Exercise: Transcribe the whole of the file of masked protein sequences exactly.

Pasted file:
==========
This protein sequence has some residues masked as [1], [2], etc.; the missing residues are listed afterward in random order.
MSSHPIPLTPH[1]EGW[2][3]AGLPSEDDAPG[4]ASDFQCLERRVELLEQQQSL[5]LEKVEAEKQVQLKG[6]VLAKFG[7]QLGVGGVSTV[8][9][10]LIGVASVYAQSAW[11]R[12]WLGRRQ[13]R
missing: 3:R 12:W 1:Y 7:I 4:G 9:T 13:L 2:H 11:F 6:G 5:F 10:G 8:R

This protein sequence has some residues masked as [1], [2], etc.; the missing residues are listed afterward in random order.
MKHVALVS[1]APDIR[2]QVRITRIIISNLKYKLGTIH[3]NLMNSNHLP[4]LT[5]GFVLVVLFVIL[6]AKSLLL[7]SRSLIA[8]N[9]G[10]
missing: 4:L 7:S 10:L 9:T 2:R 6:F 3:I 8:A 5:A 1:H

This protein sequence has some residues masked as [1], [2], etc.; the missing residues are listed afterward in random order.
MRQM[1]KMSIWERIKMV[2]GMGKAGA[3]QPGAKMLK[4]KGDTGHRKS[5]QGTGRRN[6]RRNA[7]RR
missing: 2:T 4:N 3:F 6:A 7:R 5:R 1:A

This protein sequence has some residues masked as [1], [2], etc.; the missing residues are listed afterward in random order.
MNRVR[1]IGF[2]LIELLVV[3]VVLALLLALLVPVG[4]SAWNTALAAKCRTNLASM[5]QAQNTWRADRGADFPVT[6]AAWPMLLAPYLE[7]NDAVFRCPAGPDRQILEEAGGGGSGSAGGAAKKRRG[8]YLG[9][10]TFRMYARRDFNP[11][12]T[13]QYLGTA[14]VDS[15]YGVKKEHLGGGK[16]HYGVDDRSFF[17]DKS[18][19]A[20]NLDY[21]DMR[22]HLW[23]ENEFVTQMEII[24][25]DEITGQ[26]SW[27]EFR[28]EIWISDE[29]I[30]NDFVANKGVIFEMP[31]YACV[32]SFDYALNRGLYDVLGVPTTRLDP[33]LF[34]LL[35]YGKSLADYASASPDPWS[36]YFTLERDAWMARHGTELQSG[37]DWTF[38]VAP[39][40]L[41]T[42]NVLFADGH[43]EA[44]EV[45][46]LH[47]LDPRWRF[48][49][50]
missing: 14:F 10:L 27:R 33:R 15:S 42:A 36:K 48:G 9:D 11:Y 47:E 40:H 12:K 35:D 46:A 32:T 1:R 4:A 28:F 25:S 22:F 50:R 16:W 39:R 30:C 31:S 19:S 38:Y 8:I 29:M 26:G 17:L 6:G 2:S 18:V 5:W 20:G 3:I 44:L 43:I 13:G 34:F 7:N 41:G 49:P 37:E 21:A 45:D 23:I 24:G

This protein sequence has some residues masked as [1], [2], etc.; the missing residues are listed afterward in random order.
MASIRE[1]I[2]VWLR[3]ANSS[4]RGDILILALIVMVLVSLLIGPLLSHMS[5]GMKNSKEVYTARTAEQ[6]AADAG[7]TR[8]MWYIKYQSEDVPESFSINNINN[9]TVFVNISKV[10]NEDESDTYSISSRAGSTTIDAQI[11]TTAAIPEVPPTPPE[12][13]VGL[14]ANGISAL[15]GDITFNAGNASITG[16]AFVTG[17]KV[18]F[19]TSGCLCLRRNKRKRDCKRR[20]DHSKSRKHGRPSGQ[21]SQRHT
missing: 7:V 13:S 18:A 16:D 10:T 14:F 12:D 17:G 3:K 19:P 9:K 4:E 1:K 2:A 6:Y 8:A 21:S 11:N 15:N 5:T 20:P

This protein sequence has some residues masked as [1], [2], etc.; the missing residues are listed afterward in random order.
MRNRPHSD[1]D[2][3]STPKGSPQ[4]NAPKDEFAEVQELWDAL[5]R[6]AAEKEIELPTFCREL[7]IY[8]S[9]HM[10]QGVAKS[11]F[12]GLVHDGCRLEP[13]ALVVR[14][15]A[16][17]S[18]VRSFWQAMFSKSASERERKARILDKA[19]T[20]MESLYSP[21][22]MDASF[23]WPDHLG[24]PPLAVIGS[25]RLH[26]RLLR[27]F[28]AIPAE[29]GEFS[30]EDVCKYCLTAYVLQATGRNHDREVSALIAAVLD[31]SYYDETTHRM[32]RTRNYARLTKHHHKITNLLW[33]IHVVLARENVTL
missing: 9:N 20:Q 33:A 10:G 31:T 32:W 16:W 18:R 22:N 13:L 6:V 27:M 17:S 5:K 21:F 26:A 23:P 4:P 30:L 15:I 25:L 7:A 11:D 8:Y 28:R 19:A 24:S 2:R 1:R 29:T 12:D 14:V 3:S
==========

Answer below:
This protein sequence has some residues masked as [1], [2], etc.; the missing residues are listed afterward in random order.
MSSHPIPLTPH[1]EGW[2][3]AGLPSEDDAPG[4]ASDFQCLERRVELLEQQQSL[5]LEKVEAEKQVQLKG[6]VLAKFG[7]QLGVGGVSTV[8][9][10]LIGVASVYAQSAW[11]R[12]WLGRRQ[13]R
missing: 3:R 12:W 1:Y 7:I 4:G 9:T 13:L 2:H 11:F 6:G 5:F 10:G 8:R

This protein sequence has some residues masked as [1], [2], etc.; the missing residues are listed afterward in random order.
MKHVALVS[1]APDIR[2]QVRITRIIISNLKYKLGTIH[3]NLMNSNHLP[4]LT[5]GFVLVVLFVIL[6]AKSLLL[7]SRSLIA[8]N[9]G[10]
missing: 4:L 7:S 10:L 9:T 2:R 6:F 3:I 8:A 5:A 1:H

This protein sequence has some residues masked as [1], [2], etc.; the missing residues are listed afterward in random order.
MRQM[1]KMSIWERIKMV[2]GMGKAGA[3]QPGAKMLK[4]KGDTGHRKS[5]QGTGRRN[6]RRNA[7]RR
missing: 2:T 4:N 3:F 6:A 7:R 5:R 1:A

This protein sequence has some residues masked as [1], [2], etc.; the missing residues are listed afterward in random order.
MNRVR[1]IGF[2]LIELLVV[3]VVLALLLALLVPVG[4]SAWNTALAAKCRTNLASM[5]QAQNTWRADRGADFPVT[6]AAWPMLLAPYLE[7]NDAVFRCPAGPDRQILEEAGGGGSGSAGGAAKKRRG[8]YLG[9][10]TFRMYARRDFNP[11][12]T[13]QYLGTA[14]VDS[15]YGVKKEHLGGGK[16]HYGVDDRSFF[17]DKS[18][19]A[20]NLDY[21]DMR[22]HLW[23]ENEFVTQMEII[24][25]DEITGQ[26]SW[27]EFR[28]EIWISDE[29]I[30]NDFVANKGVIFEMP[31]YACV[32]SFDYALNRGLYDVLGVPTTRLDP[33]LF[34]LL[35]YGKSLADYASASPDPWS[36]YFTLERDAWMARHGTELQSG[37]DWTF[38]VAP[39][40]L[41]T[42]NVLFADGH[43]EA[44]EV[45][46]LH[47]LDPRWRF[48][49][50]
missing: 14:F 10:L 27:R 33:R 15:S 42:A 36:K 48:G 9:D 11:Y 47:E 40:H 12:K 35:D 46:A 32:T 1:R 4:A 28:F 25:S 22:F 50:R 16:W 39:R 30:C 31:S 19:S 38:Y 8:I 29:M 26:G 17:L 6:G 2:S 18:V 5:W 20:G 3:I 44:L 43:I 13:G 34:F 7:N 41:G 49:P 37:E 21:A 45:D 23:I 24:G

This protein sequence has some residues masked as [1], [2], etc.; the missing residues are listed afterward in random order.
MASIRE[1]I[2]VWLR[3]ANSS[4]RGDILILALIVMVLVSLLIGPLLSHMS[5]GMKNSKEVYTARTAEQ[6]AADAG[7]TR[8]MWYIKYQSEDVPESFSINNINN[9]TVFVNISKV[10]NEDESDTYSISSRAGSTTIDAQI[11]TTAAIPEVPPTPPE[12][13]VGL[14]ANGISAL[15]GDITFNAGNASITG[16]AFVTG[17]KV[18]F[19]TSGCLCLRRNKRKRDCKRR[20]DHSKSRKHGRPSGQ[21]SQRHT
missing: 7:V 13:S 18:A 16:D 10:T 14:F 12:D 17:G 3:K 19:P 9:K 4:E 1:K 2:A 6:Y 8:A 21:S 11:N 15:N 5:T 20:P

This protein sequence has some residues masked as [1], [2], etc.; the missing residues are listed afterward in random order.
MRNRPHSD[1]D[2][3]STPKGSPQ[4]NAPKDEFAEVQELWDAL[5]R[6]AAEKEIELPTFCREL[7]IY[8]S[9]HM[10]QGVAKS[11]F[12]GLVHDGCRLEP[13]ALVVR[14][15]A[16][17]S[18]VRSFWQAMFSKSASERERKARILDKA[19]T[20]MESLYSP[21][22]MDASF[23]WPDHLG[24]PPLAVIGS[25]RLH[26]RLLR[27]F[28]AIPAE[29]GEFS[30]EDVCKYCLTAYVLQATGRNHDREVSALIAAVLD[31]SYYDETTHRM[32]RTRNYARLTKHHHKITNLLW[33]IHVVLARENVTL
missing: 9:N 20:Q 33:A 10:G 31:T 32:W 16:W 18:R 22:N 13:L 6:V 27:M 17:S 5:K 21:F 26:A 23:P 4:P 30:L 15:I 25:L 7:A 11:D 8:Y 28:R 19:A 24:S 2:R 1:R 29:T 12:D 14:V 3:S